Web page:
Sophomore Jackson Margolis and his brother, eighth-grader Dylan, regularly review plays presented by the B Street Theatre (2711 B St.). On opening night, Nov. 12, they saw “A Moving Day,” a holiday show written by Buck Busfield and Dave Pierini.
B Street has done an original holiday show for the past 23 years, but according to a document from the press information kit, founder, director and writer of the show Buck Busfield thinks that “A Moving Day” is also a great play for B Street’s 200th production.
This play is also symbolic because it is the last production that will be staged at B Street’s current location, before the theater company moves to Capitol Avenue and re-identifies itself as “The Sofia Tsakopoulos Center for the Arts.”
“I can’t think of a better way to close our current location,” Busfield said.
However, Dylan and I disagree.
The play tells the story of Patrick Ignatius (Greg Alexander) returning to his house in Cleveland to find a missing necklace that is more than just expensive.
However, because he does not live there anymore and has stopped paying taxes on it, the house is being foreclosed. Thus the play opens with movers Frank (Kurt Johnson) and Casey (Tim Liu) emptying his house. Johnson, a B Street regular also appeared in “Who’s Afraid of Virginia Woolf?”
After Patrick tells his life story and threatens the movers, Casey and Frank allow Patrick to stay one more night and agree to help him look for his necklace.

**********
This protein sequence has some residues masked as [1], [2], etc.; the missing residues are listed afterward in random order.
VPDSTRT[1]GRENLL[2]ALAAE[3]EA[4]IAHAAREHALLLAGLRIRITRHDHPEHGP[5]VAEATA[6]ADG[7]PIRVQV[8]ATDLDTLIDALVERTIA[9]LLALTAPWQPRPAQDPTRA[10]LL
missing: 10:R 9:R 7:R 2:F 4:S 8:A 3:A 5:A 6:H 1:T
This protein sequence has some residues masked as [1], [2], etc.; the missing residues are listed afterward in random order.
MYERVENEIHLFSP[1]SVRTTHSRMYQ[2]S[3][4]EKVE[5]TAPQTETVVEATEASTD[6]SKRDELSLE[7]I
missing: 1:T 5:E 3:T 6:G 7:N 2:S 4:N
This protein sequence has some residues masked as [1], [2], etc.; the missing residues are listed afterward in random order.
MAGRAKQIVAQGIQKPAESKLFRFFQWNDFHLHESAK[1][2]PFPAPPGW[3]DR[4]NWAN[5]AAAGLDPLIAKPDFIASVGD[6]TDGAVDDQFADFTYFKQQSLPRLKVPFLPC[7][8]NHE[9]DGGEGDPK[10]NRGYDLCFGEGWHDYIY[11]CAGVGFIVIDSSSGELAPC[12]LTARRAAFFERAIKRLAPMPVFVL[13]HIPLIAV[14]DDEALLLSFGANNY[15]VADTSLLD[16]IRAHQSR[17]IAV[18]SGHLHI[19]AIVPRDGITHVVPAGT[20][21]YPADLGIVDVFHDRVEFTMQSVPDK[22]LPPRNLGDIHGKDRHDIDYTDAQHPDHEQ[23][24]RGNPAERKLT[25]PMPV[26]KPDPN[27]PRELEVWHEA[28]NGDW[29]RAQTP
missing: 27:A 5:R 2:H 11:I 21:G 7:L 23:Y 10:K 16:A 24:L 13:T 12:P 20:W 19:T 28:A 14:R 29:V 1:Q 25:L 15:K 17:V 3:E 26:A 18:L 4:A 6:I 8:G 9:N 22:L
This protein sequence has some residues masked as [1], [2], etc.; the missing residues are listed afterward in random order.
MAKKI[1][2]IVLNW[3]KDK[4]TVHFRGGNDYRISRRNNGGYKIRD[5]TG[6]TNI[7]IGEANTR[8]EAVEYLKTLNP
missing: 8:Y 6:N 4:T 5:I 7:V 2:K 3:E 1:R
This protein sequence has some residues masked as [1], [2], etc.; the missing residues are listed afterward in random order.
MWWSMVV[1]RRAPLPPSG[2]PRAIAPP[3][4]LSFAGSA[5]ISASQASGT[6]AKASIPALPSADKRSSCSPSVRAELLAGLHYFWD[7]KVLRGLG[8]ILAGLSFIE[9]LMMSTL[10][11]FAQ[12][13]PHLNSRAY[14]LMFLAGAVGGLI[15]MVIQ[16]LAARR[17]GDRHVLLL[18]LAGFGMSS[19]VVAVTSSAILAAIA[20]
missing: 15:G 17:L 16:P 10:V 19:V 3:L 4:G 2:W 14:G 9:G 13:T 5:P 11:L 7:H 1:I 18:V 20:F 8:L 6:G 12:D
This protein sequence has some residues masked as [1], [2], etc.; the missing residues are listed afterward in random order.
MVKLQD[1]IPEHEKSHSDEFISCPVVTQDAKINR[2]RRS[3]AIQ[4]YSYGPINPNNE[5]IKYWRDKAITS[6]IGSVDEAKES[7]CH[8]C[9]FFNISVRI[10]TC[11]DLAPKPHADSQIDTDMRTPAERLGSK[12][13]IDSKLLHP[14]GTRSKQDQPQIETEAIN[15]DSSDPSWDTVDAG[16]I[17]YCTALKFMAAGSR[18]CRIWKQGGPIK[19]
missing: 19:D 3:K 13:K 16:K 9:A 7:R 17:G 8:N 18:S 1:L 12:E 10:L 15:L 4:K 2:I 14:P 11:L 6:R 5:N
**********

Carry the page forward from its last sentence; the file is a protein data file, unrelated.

This comedy has a cast of only five, also featuring the curious character Mouse (Stephanie Altholz) and Frank’s wife Karen (Jamie Jones).
Even though it’s a comedy, “A Moving Day” contains literal and figurative ghosts and marriage struggles.
Though we had high hopes for the play, my brother and I didn’t find “A Moving Day” a great conclusion to the B Street legacy.
Jackson: I really liked the dialogue in the first five minutes or so.
Dylan: Me too.
J: But after that . . .
D: It just went downhill.
J: That’s fair.
D: I mean, it was disjointed. (Playwrights Busfield and Pierini) tried to add themes like paranormal activity that didn’t mesh with the rest of the show.
J: Yeah, I went in thinking that it was going to be more fluid.
D: Nothing happened, nothing happened, nothing happened, and with only 15 minutes left, an attempt at a plot was introduced, and then it was over.
J: It started as a modern comedy involving Casey being “ghosted” by girls in the middle of his dates. Then it became a drama once Casey’s moving buddy Frank talks about his marriage struggles. And then, out of nowhere, it became a mafia mystery. So it was pretty choppy.
D: Yeah, it went in random directions that I wasn’t expecting, but not in a good way.
J: You’re right. The climax seemed to suddenly come out of left field.
D: At least the acting was consistent.
J: Most of it was, except for (Jones), who entered midway through the play and dropped her accent. Overall, I thought she did a good job with the character; however, her change in dialect was definitely noticeable.
D: Yeah, a little bit.
J: I couldn’t even tell what accent she was trying to pull off. What did you think it was?
D: I’m not sure, but the accent is somewhat irrelevant. One of the biggest problems was the character Patrick Ignatius.
J: Even though (Alexander) is talented, he was struggling to make his character more comedic than might have been intended by the playwrights. This leads to confusion when the play shifted to a life-threatening scene.
D: I think that problem had more to do with the character being undeveloped and choppy rather than the actor breaking character.
J: Good point.